The American Cadet Alliance, part of the American Military Cadet Corps – the largest entity within Millersburg – provides two to six weeks of career exploration programs during the summer. All cadets must be crime-free, drug-free, and doing well in school. Since 1909, ACA has trained and hosted thousands of young people from throughout the United States and from 21 foreign countries. Graduation ceremonies are held throughout the summer. Each ceremony is open to the public.
The former Forest Hill Military Academy, a preparatory school for young men and women in 6th through 12th grades, opened in August 2012. As of December 5, 2014, the Academy announced that the school would be closed for the 2015 Spring Semester in order to reorganize its structure and finances. It will still be open for students in the CADET-13 Program and the summer camp, and events will still occur. The school will open back up for the Fall 2015 semester changing its name back to the Millersburg Military Institute, while the US Army Cadet Corps is reforming as the "American Military Cadet Corps".
In 2016 Community Ventures Corporation purchased the property and began an extensive renovation of the historic gymnasium and Allen House mansion. The mission of Community Ventures at Mustard Seed Hill, formerly MMI, is to facilitate redevelopment of Millersburg by drawing thousands of guests and reviving local businesses.
In 2017 the gymnasium opened and hosts numerous basketball and volleyball tournaments, in addition to community activities. Bourbon Christian Academy also operates as school in the gymnasium complex.
The Allen House has become a wedding destination, corporate retreat location and prime venue for the surrounding counties. Of note is the Christmas light display that draws thousands of visitors to the 30' ribbon tree, walk-through Christmas Ornament and life-sized sled.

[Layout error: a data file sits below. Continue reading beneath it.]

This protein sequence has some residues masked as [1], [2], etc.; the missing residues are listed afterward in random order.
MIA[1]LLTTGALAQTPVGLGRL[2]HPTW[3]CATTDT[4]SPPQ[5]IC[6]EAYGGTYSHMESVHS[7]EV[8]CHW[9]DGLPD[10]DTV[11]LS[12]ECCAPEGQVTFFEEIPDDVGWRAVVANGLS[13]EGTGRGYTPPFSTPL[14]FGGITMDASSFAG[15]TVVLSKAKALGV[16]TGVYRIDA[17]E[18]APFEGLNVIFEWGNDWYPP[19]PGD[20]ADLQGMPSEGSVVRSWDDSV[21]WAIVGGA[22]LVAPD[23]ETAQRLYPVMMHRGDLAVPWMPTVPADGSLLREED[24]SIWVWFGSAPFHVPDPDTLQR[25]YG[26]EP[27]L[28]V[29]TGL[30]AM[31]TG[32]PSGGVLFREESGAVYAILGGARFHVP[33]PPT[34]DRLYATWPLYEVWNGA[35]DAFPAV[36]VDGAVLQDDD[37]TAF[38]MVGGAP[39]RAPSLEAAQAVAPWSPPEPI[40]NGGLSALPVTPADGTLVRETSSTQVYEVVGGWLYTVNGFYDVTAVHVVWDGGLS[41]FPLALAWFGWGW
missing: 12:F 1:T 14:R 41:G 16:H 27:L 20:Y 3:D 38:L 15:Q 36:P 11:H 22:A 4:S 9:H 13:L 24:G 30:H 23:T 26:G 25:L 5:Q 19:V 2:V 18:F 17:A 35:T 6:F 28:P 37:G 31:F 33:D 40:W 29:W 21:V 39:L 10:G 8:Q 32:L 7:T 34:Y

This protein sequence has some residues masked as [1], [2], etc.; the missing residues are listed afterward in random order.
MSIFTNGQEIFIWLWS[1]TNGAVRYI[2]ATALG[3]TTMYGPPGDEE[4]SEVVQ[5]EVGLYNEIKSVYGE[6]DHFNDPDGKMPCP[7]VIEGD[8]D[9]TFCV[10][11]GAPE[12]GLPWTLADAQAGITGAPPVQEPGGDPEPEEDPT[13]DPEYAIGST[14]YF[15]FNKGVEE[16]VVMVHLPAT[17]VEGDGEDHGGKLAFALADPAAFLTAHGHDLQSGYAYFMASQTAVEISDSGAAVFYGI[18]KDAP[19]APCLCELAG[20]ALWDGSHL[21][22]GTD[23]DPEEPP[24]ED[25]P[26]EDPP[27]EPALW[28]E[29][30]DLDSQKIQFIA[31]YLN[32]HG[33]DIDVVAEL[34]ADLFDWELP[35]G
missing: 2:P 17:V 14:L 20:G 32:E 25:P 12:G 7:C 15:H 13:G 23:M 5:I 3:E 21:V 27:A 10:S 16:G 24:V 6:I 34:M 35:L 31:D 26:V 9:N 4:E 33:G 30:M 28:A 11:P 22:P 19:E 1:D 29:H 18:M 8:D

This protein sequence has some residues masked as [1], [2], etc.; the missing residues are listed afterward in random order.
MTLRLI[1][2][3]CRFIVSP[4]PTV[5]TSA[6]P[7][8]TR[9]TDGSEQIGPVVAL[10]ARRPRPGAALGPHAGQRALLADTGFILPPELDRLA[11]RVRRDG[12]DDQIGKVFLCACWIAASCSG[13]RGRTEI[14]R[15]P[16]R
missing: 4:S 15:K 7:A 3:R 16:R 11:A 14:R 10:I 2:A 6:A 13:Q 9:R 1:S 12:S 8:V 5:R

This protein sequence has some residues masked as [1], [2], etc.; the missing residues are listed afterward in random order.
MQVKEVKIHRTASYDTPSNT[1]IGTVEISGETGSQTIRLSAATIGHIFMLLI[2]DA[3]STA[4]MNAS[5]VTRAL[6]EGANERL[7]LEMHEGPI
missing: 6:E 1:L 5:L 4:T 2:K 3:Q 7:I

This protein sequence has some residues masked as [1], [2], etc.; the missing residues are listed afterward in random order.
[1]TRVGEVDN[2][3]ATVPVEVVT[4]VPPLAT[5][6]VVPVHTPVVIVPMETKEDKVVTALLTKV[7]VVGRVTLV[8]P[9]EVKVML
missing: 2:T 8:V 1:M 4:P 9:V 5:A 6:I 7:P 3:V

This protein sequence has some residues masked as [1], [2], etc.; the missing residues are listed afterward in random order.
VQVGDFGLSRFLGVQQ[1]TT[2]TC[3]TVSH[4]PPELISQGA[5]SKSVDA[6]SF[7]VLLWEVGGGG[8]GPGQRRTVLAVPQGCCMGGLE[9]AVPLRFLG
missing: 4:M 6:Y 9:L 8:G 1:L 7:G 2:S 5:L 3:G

- "2020 U.S. Gazetteer Files". United States Census Bureau. Retrieved March 18, 2022.
- U.S. Geological Survey Geographic Names Information System: Millersburg, Kentucky
- "Geographic Identifiers: 2010 Demographic Profile Data (G001): Millersburg city, Kentucky". U.S. Census Bureau, American Factfinder. Archived from the original on February 12, 2020. Retrieved November 21, 2013.
- Collins, Lewis (1877). History of Kentucky. p. 66. ISBN 9780722249208.
- Charles Talbutt in the U.S., Appointments of U. S. Postmasters, 1832-1971. Original data: Record of Appointment of Postmasters, 1832-1971. NARA Microfilm Publication, M841, 145 rolls. Records of the Post Office Department, Record Group Number 28. Washington, D.C.: National Archives. Accessed via Ancestry.com paid subscription site on 19 June 2020.
- All U.S., Appointments of U. S. Postmasters, 1832-1971 results for Millersburgh Bourbon. Accessed via ancestry.com paid subscription website, 19 June 2020.
- Record of Appointment of Postmasters, 1832-1971. NARA Microfilm Publication, M841, 145 rolls. Records of the Post Office Department, Record Group Number 28. Washington, D.C.: National Archives. Accessed 19 June 2020 via Ancestry.com. U.S., Appointments of U. S. Postmasters, 1832-1971 (database on-line). Provo, UT, USA: Ancestry.com Operations, Inc., 2010.
- All U.S., Appointments of U. S. Postmasters, 1832-1971 results for Millersburg Bourbon. Accessed via ancestry.com paid subscription website, 19 June 2020.
- Miss Ida Collier in the U.S., Appointments of U. S. Postmasters, 1832-1971. Original data: Record of Appointment of Postmasters, 1832-1971. NARA Microfilm Publication, M841, 145 rolls. Records of the Post Office Department, Record Group Number 28. Washington, D.C.: National Archives. Accessed 19 June 2020 via Ancestry.com. U.S., Appointments of U. S. Postmasters, 1832-1971 [database on-line]. Provo, UT, USA: Ancestry.com Operations, Inc., 2010.
- "Census of Population and Housing". Census.gov. Retrieved June 4, 2015.
- "U.S. Census website". United States Census Bureau. Retrieved January 31, 2008.
- "Planned rebirth of Millersburg Military Institute this fall is uncertain after years of turmoil".